Book Review: The Book of Dreams by Nina George

Monday, May 20, 2019

Title: The Book of Dreams
Author: Nina George
Publication Date: April 2019

Synopsis: "A heartwarming and magical tale about the distance one man will travel for the sake of love, from the internationally bestselling author of The Little Paris Bookshop.

On his way to meet his son for the first time, hardened war correspondent Henry Skinner is hit by a car after rescuing a child from drowning. He is rushed to hospital where he floats, comatose, between dreams, reliving the fairytales of his childhood and the secrets that made him run away in the first place.

His son, Sam, a thirteen-year old synesthete with an IQ of 144, waits at his father's bedside. There he meets Eddie Tomlin, a woman forced to confront her love for Henri all these years, and twelve-year old Madelyn Zeidler, another coma patient and the sole survivor of an accident that killed her family.

A heartbreakingly moving and unforgettable story about what love means - the exquisite stirrings of first love, the love between fathers and sons, friendship and family, life and death - and making peace with the past in order to find a future."

My thoughts: I have adored every book of Nina George's that has been translated into English so far - she writes in such a beautifully lyrical and loving way, and her characters feel so real to me, as if I have spent hours with them whilst reading this book. This does lead me to feeling sad when I have to close the book and finish reading, but I rest easier in the fact that I can always reread the book, and probably find something new.

The Book of Dreams is similar to both of George's previous books, and yet I feel that she is taking things a step further with this one - exploring the world of comas, lucid dreaming, life and death. I really just had to open the book to be swept away, and this book is such a pleasure to read - even though it deals with some intense topics. I cried a couple of times during the reading of this, but George writes in such a way that you are not just mourning the characters and what is happening to them, you're also wondering about your own life, whether these experiences you are reading about will ever happen to you or someone you love, and you find yourself considering things like the afterlife, fighting for life, and all the different forms of love.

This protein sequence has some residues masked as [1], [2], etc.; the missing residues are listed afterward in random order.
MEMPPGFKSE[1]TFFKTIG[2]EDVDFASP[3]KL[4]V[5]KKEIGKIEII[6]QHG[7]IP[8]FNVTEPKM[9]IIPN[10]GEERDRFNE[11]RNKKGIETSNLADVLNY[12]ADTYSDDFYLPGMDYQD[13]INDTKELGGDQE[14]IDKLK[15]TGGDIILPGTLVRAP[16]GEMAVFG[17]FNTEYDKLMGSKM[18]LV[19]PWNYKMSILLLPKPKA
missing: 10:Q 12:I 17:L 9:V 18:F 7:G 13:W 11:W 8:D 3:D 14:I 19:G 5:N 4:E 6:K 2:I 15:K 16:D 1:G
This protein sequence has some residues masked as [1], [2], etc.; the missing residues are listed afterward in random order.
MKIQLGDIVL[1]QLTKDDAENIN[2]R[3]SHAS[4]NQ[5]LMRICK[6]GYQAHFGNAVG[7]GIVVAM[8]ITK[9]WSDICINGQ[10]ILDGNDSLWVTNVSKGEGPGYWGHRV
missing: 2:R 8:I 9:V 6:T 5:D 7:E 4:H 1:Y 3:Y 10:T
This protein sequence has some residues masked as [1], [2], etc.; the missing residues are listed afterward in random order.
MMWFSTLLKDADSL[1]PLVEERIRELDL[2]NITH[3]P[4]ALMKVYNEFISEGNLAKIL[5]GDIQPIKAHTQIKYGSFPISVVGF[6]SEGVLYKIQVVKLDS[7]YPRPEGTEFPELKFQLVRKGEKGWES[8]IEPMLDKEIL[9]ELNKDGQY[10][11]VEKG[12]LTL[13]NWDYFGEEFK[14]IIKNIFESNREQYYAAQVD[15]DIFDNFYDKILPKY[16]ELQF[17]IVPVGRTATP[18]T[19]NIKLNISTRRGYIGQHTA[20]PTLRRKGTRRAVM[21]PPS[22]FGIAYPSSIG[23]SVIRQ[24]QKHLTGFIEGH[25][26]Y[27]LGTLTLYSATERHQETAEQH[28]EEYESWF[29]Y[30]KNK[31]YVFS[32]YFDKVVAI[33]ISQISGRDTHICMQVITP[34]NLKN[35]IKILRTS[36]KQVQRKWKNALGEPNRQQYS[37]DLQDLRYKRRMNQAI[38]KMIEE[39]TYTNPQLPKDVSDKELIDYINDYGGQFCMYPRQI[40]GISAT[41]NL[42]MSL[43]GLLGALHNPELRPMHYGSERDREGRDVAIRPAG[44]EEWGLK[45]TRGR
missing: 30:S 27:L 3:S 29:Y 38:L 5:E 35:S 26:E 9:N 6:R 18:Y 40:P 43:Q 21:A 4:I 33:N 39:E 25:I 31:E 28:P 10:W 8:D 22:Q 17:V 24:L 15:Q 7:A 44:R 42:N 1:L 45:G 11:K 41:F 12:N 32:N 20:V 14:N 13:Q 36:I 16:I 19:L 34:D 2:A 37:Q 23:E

I had some very small issues with this book, which I'd just like to mention one of: we don't really hear from Madelyn's point of view. I think I understand George's decision not to do that, but it also still irked me a little that we were always hearing what she thought and felt through the lens of someone else, but perhaps George was making a comment on how doctors are forced to speak for someone when they're in a coma, rather than to them.

That aside, I loved this book so much. I can't wait to read Nina George's next one.

{I received a review copy of this book from Simon & Schuster in exchange for an honest review. Thank you!!}

A favourite line from the book: '"Children, dogs, and cats see and sense things whose existence we deny. Growing up doesn't always make you smarter. It usually makes you more stupid."'

You would like this book if: You have enjoyed Nina George's other books; you love literary fiction with a bit of magical realism thrown in, and some characters who can really pull at your heartstrings.

Tea to drink while reading this book: Something light and herbal, I think, to drift into beautiful dreams. I'm partial to Celestial Seasonings' Sleepytime Vanilla.

Rating:  9/10

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